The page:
I lost this battle, but I will win the war.

4 years ago

While I have struggled with anxiety and depression my whole life, I can usually maintain control over it. There are times, however, when it has much more control over me than I over it. It won a recent battle, and as a result I had to take a three week medical leave from work. While this was a huge blow to me, I can happily say that I took advantage of that three week leave to put some truths and strategies in place to help myself recover... and hopefully to prevent this from happening again.

I learned many things in those three weeks, but there are four that stick out the most in my head.

  1. You can't take care of other people until you take care of yourself.

    I am one of those people who will do almost anything for those I love and care for. When they aren’t doing the best, I will go out of my way to try to make them better - but occasionally this has had a negative effect on me - especially when I’m trying to help someone who also suffers from depression or anxiety. I have a tendency to push myself too hard to make these people feel better, and this isn’t the first time I have had to pay a price for it.

    Your own mental health needs to be a priority for yourself. You can’t forget what you need to do for yourself to keep healthy. Allowing yourself to become not your best certainly won’t help those you are trying to help either.

  2. Taking medication that you need isn’t something you should feel bad about.

    This has always been a huge issue with me. I have been taking antidepressants for almost 12 years straight now. And while I know that I need them to maintain a balanced life, I have always resented the fact that I am dependent on antidepressants in order to feel and act like a normal human being.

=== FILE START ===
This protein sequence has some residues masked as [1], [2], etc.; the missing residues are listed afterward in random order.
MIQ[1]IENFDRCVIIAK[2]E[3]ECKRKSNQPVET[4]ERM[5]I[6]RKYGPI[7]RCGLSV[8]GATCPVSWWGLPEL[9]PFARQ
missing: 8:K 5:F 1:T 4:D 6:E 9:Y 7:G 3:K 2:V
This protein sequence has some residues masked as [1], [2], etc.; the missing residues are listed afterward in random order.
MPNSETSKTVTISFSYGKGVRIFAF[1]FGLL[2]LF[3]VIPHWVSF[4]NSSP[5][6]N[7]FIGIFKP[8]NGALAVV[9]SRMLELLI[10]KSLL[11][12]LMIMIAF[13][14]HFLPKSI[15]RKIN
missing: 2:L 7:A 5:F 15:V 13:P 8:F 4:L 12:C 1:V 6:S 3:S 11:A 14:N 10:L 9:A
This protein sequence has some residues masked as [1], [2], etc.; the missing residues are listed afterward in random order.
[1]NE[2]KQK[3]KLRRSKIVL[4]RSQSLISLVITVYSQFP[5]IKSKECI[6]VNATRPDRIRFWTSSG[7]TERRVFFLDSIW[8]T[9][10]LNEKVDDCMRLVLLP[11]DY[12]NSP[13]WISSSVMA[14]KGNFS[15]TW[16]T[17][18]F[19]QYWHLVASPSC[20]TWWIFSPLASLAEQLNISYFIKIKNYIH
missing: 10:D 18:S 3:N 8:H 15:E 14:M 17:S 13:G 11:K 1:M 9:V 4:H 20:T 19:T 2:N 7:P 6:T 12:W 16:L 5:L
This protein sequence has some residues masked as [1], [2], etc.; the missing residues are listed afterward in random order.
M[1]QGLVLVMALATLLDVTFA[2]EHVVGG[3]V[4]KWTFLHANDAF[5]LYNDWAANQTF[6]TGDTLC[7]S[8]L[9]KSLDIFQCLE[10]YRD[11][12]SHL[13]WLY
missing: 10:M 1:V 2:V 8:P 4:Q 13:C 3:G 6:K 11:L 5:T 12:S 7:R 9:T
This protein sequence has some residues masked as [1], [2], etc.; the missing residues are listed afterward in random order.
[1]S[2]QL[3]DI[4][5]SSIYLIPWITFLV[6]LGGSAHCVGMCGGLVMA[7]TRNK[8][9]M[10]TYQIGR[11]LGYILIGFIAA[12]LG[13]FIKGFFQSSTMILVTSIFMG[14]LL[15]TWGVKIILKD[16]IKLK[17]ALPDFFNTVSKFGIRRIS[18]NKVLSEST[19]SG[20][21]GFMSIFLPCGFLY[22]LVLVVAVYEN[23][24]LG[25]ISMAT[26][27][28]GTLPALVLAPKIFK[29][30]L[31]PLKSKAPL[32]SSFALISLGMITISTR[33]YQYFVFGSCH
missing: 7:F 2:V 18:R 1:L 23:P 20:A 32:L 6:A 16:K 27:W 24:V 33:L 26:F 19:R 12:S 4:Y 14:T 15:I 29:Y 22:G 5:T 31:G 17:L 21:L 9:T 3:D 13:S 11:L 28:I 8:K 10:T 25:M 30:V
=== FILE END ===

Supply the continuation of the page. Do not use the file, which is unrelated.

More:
That said though, until recently I had been taking such a low dosage that I still had many days where either the anxiety or the depression kicked my butt. My doctor recently prescribed me with a higher dosage; this is the first time in years that I’m at a point where I can go out in public without feeling sick to my stomach, and it is amazing. I didn’t realize how good it would feel to be at this point, and it has made me realize that instead of resenting the fact that I am dependent on these medications, I should instead be grateful that there is something available to allow me to function on a day to day basis.

  3. You have no control over what other people think or do.

    My anxiety is based on other people. It has often caused me much trouble when I am interacting with people I don’t know and trust well. I have come to realize the reason it bothers me so much is because I am terrified of what other people do, or how something I do will make them think of me. But spending all my time around other people worrying about how what I do or say will make the other person respond isn’t a good way to spend my time. I should instead be focusing on what is happening, not the what may happens.

    You can always choose what you do. You can also always choose how you react to or feel about what others do. But there is absolutely nothing you can do to control other people and how they respond to you or something you do, so there’s no sense spending all of your time worrying about it.

  4. You can work towards living in the moment more.

    When suffering from anxiety, a person’s thoughts are often on future events. With depression, a person’s thoughts are often on past events. Living in the present is supposed to help keep perspective on what is going on around us. This is actually a whole hell of a lot easier said than done.

    I’ve been trying to spend time living more in the present lately, but I have found that I need to do it in small steps. Right now, I’m working on doing this in the shower every morning - focusing on how it feels for the water to run over me, focusing on massaging the shampoo into my scalp, focusing on the smell of my body wash... focusing on all of the little things instead of allowing my thoughts to run away with themselves. And while it’s hard, it does get easier with practice.

I know that the war with my anxiety and depression will always be present in my life. There will be periods that are better than others. I will win some battles, but lose other ones. That said, though, when on leave recently, I really spent the time to focus on teaching myself truths that would make me more prepared to fight smarter next time around.


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